Sunday, November 11, 2012

Remembrance And A Hope For Peace

Today is November 11. In Canada and most Common Wealth countries today is known as Remembrance Day.

At the eleventh hour, on the eleventh day, of the eleventh month, citizens pause to pay tribute to those brave souls of the armed forces who have served and especially to those who died in the service of our country.

I can remember going to services in elementary school. The school would hold a service in the gym on the school day closest to November 11. All students were expected to attend - parents and guests were also invited. There would be bagpipes and some other music, readings, as well as a laying of a wreath. We'd hear veterans from WW1 and WW2 talk about service and freedom. I don't think they told too many war stories, but then again, I was very young.

My maternal grandfather served in WW1. Several uncles served in WW2. To the best of my recollection, I can't recall hearing war stories from them or anyone I knew when I was growing up.

To be honest, I never really understood the meaning of the day when I was a kid. I don't remember being taught a lot about war and its consequences until we reached junior high or even high school. History was never one of my favourite subjects though, so whatever we were taught, pretty much left my memory as soon as the tests for various eras were over.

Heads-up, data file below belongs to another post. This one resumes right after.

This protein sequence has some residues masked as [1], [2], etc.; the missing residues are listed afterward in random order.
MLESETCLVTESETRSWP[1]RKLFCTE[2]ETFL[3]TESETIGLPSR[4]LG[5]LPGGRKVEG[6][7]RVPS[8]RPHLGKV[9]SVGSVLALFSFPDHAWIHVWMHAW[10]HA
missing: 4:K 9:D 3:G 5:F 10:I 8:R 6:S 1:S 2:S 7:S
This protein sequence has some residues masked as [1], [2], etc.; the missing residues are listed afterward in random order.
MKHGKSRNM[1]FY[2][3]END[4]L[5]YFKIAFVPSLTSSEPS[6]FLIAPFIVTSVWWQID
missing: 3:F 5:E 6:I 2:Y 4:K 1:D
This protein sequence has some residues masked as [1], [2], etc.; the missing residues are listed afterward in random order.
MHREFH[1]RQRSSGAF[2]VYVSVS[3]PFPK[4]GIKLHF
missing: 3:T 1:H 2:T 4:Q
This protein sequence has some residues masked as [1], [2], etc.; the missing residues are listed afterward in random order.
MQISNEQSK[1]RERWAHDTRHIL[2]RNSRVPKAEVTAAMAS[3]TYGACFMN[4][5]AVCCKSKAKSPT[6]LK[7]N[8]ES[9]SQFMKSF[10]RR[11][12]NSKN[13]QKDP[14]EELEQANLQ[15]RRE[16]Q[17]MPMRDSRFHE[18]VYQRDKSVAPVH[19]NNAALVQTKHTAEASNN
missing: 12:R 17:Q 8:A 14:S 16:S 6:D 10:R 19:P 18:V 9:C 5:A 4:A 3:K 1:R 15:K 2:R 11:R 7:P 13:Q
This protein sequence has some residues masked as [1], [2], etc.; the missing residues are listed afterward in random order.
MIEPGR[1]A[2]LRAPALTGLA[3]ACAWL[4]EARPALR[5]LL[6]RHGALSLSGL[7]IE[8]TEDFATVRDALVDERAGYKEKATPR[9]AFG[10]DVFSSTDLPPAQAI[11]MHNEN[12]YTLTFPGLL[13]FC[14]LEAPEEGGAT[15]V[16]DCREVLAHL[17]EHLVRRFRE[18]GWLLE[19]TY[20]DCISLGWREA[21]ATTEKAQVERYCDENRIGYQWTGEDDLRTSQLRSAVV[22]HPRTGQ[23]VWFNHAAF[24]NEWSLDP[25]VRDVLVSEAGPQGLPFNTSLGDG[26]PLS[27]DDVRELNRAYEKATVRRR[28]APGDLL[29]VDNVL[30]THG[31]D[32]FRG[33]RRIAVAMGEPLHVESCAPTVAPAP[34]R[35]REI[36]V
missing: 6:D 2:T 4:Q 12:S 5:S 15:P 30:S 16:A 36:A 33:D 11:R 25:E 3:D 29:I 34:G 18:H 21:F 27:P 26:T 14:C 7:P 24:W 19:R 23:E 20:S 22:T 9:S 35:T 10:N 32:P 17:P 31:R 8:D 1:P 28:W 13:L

Even so, the concept of a nation at war and people being drafted into military service or freely signing up to fight anywhere in the world seemed like a very strange concept to a farm kid on the Canadian prairies.

Naive? Yes, I was somewhat sheltered, but that was the early 1960's. The Cold War was looming and the Vietnam War was heating up but both seemed obscure in my world. My parents followed the news and read the papers, but media did not have the ever intrusive roll that it does nowadays. Talk of wars half way around the world or demonstrations against the wars, were not common topic in our area. My parents were more focused on the day to day responsibilities of running a farm. They focused on the weather forecasts as well as the livestock and commodities markets. They focused on raising their children.

My parents did tell us some stories of what it was like for them during the depression of the 1930's and the struggles of rationing during WW2. Given our relative state of abundance, it seemed hard to believe that things had been that difficult only thirty odd years earlier.

As I grew up and was more exposed to the state of the world outside of my prairie home, I saw more reports of world conflicts, civil wars and sadly, even more senseless deaths.

Some want all the toys and all the land and the blind, undying loyalty of the people that they rule.

Some refuse any and all rights to women - including the right to be educated.

Some believe that their religion or language is the only one of value.

Some are all too eager to pick up a weapon and go after their version of justice.

Some choose to believe in the necessity of war - the concept of an eye for an eye and all the destruction that goes with it.